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MagnumKoishi
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#52
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(Original post by Statistician384)
I think it'd be the latter.
I hope so. There'd be nothing worse than missing my Cambridge offer by 5 marks
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Statistician384
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I reckon it'll be 242 for an A* and about 207 for an A.
(Original post by MagnumKoishi)
I hope so. There'd be nothing worse than missing my Cambridge offer by 5 marks
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MagnumKoishi
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#54
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Going by other methods: assuming linear distributions again. 30% get an A*, putting the A* boundary at 247. There's generally 9.3% separating A and A*, putting the A boundary at 219. The other grades follow on subtracting 28 marks each time from 219. This doesn't explain the distribution in the 221-240 interval though, but if you put it down to tsr having lots of high achievers then it works
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Statistician384
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What published grade distributions?
(Original post by MagnumKoishi)
Assuming linear mark distributions etc etc on the data we have so far- using edexcel's own published grade distributions, this yields 247 for an A* and 233 for an A. TSR is generally skewed, consisting of more high achievers than average, so take these as upper bounds (also consider its unlikely for there to be only 4.7% of the marks separating A and A*- there'll be a bigger gap, meaning either the upper bound for A* is higher than 247 or A is lower than 233)
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MagnumKoishi
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(Original post by Statistician384)
What published grade distributions?
Their published pdf outlining the grade distributions last year (it barely changes year to year). 30% got an A*, 57% cumulative got A or above.
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_gcx
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(Original post by MagnumKoishi)
Going by other methods: assuming linear distributions again. 30% get an A*, putting the A* boundary at 247. There's generally 9.3% separating A and A*, putting the A boundary at 219. The other grades follow on subtracting 28 marks each time from 219. This doesn't explain the distribution in the 221-240 interval though, but if you put it down to tsr having lots of high achievers then it works
I think the assumptions being made here are too problematic. If you want to for peace of mind, you can try to correct for the various issues of this poll. It will only go down doing this. I did this for single maths, for shits and giggles, using old C4 polls and comparing this to the actual A* percentage. I'm not sure if similar data exists for FP2/FP3 and M3/M4/M5/S3/S4. Unfortunately a lot of schools did combinations which avoided doing any further maths at all beyond the Further Pures [of which they may have only done 2!] so the sample size for these would probably be low anyway.

Decision will be a bit dodgier because it didn't have any FM modules.

I think doing it without any correction will just produce boundaries that will prove to be unrealistically high and will just get people stressed. The fact that just using 30% with no corrections gives 247 probably bodes well.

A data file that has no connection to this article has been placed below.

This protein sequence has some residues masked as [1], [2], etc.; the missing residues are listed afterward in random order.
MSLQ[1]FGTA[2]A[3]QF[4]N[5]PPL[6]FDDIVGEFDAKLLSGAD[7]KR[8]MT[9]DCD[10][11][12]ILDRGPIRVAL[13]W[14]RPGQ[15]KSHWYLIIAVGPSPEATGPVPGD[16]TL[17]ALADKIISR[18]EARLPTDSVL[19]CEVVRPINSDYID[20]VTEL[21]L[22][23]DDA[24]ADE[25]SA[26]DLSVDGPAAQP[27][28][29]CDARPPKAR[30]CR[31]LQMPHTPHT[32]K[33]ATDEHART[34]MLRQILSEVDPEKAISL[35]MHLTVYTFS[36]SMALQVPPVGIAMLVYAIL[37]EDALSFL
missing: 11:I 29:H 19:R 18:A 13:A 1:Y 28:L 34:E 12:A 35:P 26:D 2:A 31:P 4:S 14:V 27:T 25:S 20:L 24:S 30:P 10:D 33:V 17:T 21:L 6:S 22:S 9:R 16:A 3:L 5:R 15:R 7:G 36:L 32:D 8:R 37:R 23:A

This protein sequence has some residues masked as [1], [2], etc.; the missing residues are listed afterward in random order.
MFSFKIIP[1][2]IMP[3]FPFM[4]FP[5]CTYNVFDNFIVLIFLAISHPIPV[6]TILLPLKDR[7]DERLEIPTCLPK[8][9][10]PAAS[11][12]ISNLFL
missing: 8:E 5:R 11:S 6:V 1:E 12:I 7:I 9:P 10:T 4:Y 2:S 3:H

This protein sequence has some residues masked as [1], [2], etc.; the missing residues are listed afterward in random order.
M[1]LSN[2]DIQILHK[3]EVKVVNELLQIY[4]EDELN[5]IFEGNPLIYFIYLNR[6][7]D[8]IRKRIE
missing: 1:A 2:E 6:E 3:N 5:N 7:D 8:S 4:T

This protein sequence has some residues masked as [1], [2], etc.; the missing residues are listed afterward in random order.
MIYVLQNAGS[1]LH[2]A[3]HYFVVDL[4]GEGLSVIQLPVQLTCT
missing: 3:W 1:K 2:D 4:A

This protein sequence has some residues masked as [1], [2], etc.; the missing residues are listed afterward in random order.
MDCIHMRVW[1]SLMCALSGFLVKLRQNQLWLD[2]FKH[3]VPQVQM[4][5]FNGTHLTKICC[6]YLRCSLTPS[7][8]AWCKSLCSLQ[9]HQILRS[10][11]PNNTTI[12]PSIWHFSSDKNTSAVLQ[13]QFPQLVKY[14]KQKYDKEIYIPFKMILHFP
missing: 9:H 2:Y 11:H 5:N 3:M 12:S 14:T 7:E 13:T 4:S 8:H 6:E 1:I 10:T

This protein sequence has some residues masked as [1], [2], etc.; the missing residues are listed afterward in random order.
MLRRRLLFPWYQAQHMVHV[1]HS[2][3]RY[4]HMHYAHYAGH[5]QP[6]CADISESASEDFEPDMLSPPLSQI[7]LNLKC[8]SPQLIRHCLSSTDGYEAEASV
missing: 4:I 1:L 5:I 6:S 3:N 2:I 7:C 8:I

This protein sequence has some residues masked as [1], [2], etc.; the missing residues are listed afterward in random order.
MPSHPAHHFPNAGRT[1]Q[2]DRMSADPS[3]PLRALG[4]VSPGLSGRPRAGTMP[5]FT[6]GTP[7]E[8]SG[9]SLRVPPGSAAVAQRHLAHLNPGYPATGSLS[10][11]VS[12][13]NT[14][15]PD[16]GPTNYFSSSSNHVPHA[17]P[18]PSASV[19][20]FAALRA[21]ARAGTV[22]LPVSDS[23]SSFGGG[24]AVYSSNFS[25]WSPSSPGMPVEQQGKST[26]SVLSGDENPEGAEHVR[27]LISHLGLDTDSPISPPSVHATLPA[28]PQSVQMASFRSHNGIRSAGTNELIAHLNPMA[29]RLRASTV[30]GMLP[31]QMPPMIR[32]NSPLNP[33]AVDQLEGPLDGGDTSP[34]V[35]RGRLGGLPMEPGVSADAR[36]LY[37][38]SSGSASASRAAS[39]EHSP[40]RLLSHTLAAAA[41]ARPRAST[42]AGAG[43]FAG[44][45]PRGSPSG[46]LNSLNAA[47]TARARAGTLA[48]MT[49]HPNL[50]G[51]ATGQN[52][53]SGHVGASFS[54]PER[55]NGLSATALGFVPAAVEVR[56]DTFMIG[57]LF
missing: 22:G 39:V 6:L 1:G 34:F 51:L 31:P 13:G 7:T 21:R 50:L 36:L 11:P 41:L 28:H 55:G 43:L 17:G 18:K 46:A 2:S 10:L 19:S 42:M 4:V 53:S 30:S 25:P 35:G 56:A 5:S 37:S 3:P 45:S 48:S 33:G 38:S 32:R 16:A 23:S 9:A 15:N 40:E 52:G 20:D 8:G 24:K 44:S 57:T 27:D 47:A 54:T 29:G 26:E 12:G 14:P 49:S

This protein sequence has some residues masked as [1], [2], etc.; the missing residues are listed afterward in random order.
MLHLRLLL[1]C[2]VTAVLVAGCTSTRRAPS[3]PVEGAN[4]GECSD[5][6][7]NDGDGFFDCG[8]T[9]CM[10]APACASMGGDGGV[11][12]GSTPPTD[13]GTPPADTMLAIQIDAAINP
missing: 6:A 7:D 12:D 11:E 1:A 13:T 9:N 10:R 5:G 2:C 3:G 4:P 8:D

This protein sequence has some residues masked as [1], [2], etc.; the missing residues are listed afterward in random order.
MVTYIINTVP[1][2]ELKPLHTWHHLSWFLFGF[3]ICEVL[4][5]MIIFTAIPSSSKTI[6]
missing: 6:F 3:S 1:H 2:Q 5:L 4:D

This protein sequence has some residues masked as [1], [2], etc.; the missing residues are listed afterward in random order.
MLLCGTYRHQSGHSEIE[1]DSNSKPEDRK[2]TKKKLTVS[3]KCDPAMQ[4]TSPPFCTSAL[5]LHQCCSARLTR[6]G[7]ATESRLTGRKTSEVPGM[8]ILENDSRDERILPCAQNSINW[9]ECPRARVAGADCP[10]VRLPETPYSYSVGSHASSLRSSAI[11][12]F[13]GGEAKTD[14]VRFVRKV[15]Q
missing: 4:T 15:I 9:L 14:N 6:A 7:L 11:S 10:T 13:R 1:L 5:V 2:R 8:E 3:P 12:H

In the meantime enjoy your summer and do some non-A-level maths.
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MagnumKoishi
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(Original post by _gcx)
I think the assumptions being made here are too problematic. If you want to for peace of mind, you can try to correct for the various issues of this poll. It will only go down doing this. I did this for single maths, for shits and giggles, using old C4 polls and comparing this to the actual A* percentage. I'm not sure if similar data exists for FP2/FP3 and M3/M4/M5/S3/S4. Unfortunately a lot of schools did combinations which avoided doing any further maths at all beyond the Further Pures [of which they may have only done 2!] so the sample size for these would probably be low anyway.

Decision will be a bit dodgier because it didn't have any FM modules.

I think doing it without any correction will just produce boundaries that will prove to be unrealistically high and will just get people stressed. The fact that just using 30% with no corrections gives 247 probably bodes well.

In the meantime enjoy your summer and do some non-A-level maths.
Thanks, I really need to chill out lol I'm getting too stressed over these boundaries. It'd be a massive hit to me if I missed my cambridge offer by a few marks, although I know I probably won't do (I'm on 220 worst case scenario, realistic grade boundaries suggest an A below that).
I'll try forget about maths, physics and everything thus related until August 15th. Thanks everyone for taking part in this thread
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_gcx
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(Original post by MagnumKoishi)
Thanks, I really need to chill out lol I'm getting too stressed over these boundaries. It'd be a massive hit to me if I missed my cambridge offer by a few marks, although I know I probably won't do (I'm on 220 worst case scenario, realistic grade boundaries suggest an A below that).
I'll try forget about maths, physics and everything thus related until August 15th. Thanks everyone for taking part in this thread
Probably for the best. Who knows, the boundaries could surprise you and you could end up with an A*.
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Lumos_
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(Original post by _gcx)
probably for the best. Who knows, the boundaries could surprise you and you could end up with an a*.
check your skype smhhhhhhh